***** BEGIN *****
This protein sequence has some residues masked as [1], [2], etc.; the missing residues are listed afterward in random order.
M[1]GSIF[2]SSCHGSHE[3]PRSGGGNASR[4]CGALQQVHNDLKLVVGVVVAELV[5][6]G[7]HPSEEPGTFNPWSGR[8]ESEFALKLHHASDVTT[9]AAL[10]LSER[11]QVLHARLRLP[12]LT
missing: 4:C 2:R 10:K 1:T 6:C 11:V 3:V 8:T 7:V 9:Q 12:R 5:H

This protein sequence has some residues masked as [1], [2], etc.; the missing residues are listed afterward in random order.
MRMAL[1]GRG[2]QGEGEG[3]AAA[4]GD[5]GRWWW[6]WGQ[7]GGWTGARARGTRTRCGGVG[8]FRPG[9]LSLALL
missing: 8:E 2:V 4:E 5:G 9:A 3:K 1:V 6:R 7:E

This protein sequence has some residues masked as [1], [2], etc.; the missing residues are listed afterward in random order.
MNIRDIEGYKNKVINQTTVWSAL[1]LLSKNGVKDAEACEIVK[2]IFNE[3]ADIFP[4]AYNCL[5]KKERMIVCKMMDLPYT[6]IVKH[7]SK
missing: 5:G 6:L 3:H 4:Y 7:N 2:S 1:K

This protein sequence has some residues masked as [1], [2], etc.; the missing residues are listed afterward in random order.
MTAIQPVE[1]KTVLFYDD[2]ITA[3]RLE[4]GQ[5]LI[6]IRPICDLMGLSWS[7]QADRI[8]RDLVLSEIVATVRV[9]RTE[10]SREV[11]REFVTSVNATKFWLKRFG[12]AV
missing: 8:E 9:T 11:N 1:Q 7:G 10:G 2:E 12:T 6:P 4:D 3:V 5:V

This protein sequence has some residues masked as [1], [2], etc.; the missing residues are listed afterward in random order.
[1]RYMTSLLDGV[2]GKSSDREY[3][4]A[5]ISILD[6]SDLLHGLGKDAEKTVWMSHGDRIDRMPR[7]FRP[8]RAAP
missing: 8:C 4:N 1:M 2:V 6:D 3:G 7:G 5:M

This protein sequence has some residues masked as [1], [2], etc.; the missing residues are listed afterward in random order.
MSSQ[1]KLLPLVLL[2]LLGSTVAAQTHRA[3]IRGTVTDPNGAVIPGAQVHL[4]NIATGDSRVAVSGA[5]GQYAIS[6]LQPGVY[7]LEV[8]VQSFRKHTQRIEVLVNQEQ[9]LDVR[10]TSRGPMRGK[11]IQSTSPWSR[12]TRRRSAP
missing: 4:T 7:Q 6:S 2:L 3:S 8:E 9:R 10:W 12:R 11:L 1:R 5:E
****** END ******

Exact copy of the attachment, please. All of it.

This protein sequence has some residues masked as [1], [2], etc.; the missing residues are listed afterward in random order.
M[1]GSIF[2]SSCHGSHE[3]PRSGGGNASR[4]CGALQQVHNDLKLVVGVVVAELV[5][6]G[7]HPSEEPGTFNPWSGR[8]ESEFALKLHHASDVTT[9]AAL[10]LSER[11]QVLHARLRLP[12]LT
missing: 4:C 2:R 10:K 1:T 6:C 11:V 3:V 8:T 7:V 9:Q 12:R 5:H

This protein sequence has some residues masked as [1], [2], etc.; the missing residues are listed afterward in random order.
MRMAL[1]GRG[2]QGEGEG[3]AAA[4]GD[5]GRWWW[6]WGQ[7]GGWTGARARGTRTRCGGVG[8]FRPG[9]LSLALL
missing: 8:E 2:V 4:E 5:G 9:A 3:K 1:V 6:R 7:E

This protein sequence has some residues masked as [1], [2], etc.; the missing residues are listed afterward in random order.
MNIRDIEGYKNKVINQTTVWSAL[1]LLSKNGVKDAEACEIVK[2]IFNE[3]ADIFP[4]AYNCL[5]KKERMIVCKMMDLPYT[6]IVKH[7]SK
missing: 5:G 6:L 3:H 4:Y 7:N 2:S 1:K

This protein sequence has some residues masked as [1], [2], etc.; the missing residues are listed afterward in random order.
MTAIQPVE[1]KTVLFYDD[2]ITA[3]RLE[4]GQ[5]LI[6]IRPICDLMGLSWS[7]QADRI[8]RDLVLSEIVATVRV[9]RTE[10]SREV[11]REFVTSVNATKFWLKRFG[12]AV
missing: 8:E 9:T 11:N 1:Q 7:G 10:G 2:E 12:T 6:P 4:D 3:V 5:V

This protein sequence has some residues masked as [1], [2], etc.; the missing residues are listed afterward in random order.
[1]RYMTSLLDGV[2]GKSSDREY[3][4]A[5]ISILD[6]SDLLHGLGKDAEKTVWMSHGDRIDRMPR[7]FRP[8]RAAP
missing: 8:C 4:N 1:M 2:V 6:D 3:G 7:G 5:M

This protein sequence has some residues masked as [1], [2], etc.; the missing residues are listed afterward in random order.
MSSQ[1]KLLPLVLL[2]LLGSTVAAQTHRA[3]IRGTVTDPNGAVIPGAQVHL[4]NIATGDSRVAVSGA[5]GQYAIS[6]LQPGVY[7]LEV[8]VQSFRKHTQRIEVLVNQEQ[9]LDVR[10]TSRGPMRGK[11]IQSTSPWSR[12]TRRRSAP
missing: 4:T 7:Q 6:S 2:L 3:S 8:E 9:R 10:W 12:R 11:L 1:R 5:E